Same-Sex Marriage And Divorce
In 2015, the United States Supreme Court legalized same sex marriage in a landmark decision and since then many states, including North Carolina, have changed their marriage laws to accommodate the decision. With the legalization of marriage comes the legalization of same sex divorce, which has created challenges for lawmakers and attorneys nationwide as they determine how to best handle the split of a same sex couple.
North Carolina Criteria
In North Carolina, all divorcing couples are subject to the same laws. At least one person must have lived in North Carolina for at least six months, regardless of where the marriage license was issued. Each couple must go through one year of separation before they can file a petition for divorce, and at the time of separation, at least one person must have intended to make a permanent break in the marriage. However, you may resolve all other issues arising out of your marriage prior to your divorce.
It’s often difficult to determine who is the supporting spouse in today’s society, particularly where both partners hold jobs and contribute to the financial wellbeing of their household. If you are considered the supporting spouse, you may be required to pay alimony, so long as your ex-spouse is considered to be dependent and so long as there is the ability to pay alimony.
It is possible to resolve your separation without an alimony obligation if both parties agree in a Consent Order or a Separation Agreement. Additionally, some couples may have stipulations written into their prenuptial agreements that excuse each spouse from financial obligations to the other in case of a divorce.
Division of Property
In North Carolina, the marital dissolution laws allow the court to divide any property belonging to a divorcing couple if the couple cannot reach an agreement on their own. Although many people believe that a division of marital assets and debts is performed as an equal split between two spouses, this is not always the case, but it is the starting presumption.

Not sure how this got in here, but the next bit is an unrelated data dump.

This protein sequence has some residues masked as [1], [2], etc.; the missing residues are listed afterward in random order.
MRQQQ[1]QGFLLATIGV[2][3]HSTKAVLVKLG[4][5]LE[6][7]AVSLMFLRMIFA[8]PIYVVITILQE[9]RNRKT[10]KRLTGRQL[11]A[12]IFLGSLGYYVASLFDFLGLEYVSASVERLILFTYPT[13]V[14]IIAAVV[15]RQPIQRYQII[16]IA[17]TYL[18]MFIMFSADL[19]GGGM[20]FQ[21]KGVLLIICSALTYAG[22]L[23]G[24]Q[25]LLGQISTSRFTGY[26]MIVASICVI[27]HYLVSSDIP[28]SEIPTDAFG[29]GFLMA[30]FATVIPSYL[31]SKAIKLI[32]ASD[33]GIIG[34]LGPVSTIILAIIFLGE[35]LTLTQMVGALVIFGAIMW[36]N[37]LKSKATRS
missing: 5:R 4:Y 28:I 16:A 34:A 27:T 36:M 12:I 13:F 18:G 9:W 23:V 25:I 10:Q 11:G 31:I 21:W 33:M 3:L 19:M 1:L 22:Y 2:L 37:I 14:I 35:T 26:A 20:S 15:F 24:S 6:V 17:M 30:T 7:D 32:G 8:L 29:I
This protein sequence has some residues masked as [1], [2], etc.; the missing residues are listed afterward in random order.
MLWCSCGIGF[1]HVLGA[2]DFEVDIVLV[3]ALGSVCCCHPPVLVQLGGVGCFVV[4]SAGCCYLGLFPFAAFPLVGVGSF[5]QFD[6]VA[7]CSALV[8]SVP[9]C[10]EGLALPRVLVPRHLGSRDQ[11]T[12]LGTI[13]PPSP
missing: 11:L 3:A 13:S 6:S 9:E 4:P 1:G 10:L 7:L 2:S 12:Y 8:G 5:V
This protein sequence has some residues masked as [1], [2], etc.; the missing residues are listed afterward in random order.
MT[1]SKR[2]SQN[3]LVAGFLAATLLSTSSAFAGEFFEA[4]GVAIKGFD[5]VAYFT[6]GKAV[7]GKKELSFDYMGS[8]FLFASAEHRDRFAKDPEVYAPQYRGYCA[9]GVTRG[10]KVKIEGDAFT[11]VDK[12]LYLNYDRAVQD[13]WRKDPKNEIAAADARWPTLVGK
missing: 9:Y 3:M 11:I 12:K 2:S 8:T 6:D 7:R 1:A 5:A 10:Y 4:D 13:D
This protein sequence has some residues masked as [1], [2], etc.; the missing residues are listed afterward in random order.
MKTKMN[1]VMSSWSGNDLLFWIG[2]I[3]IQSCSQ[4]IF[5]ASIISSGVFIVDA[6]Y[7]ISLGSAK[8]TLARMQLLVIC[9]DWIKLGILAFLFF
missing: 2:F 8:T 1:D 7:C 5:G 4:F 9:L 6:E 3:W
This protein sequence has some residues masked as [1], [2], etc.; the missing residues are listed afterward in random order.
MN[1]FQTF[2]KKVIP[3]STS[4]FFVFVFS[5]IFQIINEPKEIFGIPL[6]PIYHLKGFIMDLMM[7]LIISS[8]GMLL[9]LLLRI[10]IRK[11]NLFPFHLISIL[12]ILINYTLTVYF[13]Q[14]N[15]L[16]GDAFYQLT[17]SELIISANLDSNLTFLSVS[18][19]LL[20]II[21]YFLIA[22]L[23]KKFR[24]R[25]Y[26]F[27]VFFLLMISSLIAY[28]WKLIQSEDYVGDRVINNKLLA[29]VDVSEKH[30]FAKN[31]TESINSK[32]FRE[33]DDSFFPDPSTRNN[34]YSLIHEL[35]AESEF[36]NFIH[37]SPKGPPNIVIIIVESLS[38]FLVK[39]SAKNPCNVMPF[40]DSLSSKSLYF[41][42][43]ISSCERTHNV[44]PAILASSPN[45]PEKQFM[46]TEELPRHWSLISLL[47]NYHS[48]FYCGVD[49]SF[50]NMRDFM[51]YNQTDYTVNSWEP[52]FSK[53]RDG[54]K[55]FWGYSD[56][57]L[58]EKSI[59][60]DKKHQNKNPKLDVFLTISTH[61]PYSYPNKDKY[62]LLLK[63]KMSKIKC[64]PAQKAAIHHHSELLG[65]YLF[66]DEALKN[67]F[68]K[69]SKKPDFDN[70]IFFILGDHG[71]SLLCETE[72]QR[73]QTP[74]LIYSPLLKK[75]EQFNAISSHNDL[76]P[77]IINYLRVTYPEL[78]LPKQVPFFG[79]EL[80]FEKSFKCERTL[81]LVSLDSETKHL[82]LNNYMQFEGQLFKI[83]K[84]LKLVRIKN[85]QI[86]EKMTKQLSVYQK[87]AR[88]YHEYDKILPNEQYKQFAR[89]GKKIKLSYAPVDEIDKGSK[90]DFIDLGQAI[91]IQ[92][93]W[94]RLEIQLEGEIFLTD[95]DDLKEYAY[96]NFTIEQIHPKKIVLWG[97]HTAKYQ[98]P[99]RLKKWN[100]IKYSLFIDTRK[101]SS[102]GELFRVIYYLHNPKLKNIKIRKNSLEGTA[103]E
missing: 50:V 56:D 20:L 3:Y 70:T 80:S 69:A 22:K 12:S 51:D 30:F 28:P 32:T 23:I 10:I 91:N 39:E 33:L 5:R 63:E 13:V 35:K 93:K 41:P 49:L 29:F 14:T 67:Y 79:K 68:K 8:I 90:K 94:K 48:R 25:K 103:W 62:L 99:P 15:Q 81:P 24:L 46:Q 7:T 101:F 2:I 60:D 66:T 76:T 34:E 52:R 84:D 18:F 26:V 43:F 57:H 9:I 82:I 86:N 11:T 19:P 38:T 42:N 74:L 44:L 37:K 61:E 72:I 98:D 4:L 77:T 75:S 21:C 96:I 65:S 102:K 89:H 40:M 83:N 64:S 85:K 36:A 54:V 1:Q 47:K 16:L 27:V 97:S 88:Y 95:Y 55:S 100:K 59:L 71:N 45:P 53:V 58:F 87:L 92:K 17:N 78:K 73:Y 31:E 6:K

Also, some property may have been inherited or given to only one spouse by a third party or some property may have mixed characteristics, as can often be the case with retirement accounts if they have been contributed to before and/or after the marriage. Debt may not be marital if it was not incurred for a marital purpose. Additionally, it may not be feasible for economic, legal or business reasons, to divide certain items of property, such as a family business. In those cases, it may be more proper to offset the value of the business with other assets.
How is Custody Decided?
There is no presumption in North Carolina as to who shall be the primary custodian of a child. Instead, North Carolina uses a best interest determination between two legal parents. As a same-sex couple the landscape is still a bit complicated. If both of your names are on the child’s birth certificate, the same legal standard will apply in your custodial determination.
If the child is biologically your partner’s child, you will need to consider a step-parent adoption to be on the same legal footing as the biological parent. If you do not have your name on the birth certificate, there are precedential cases in North Carolina that may apply to your facts and allow you to seek custody/visitation based on the best interest of the child. This area of law can be very complicated, so please seek legal counsel prior to separating.
Call An Attorney
If you are considering divorcing your spouse or seeking child custody, you need the help of a family law attorney. At Parker Bryan Family Law, our Raleigh family lawyers are experienced in representing divorcing same-sex couples and parents in North Carolina.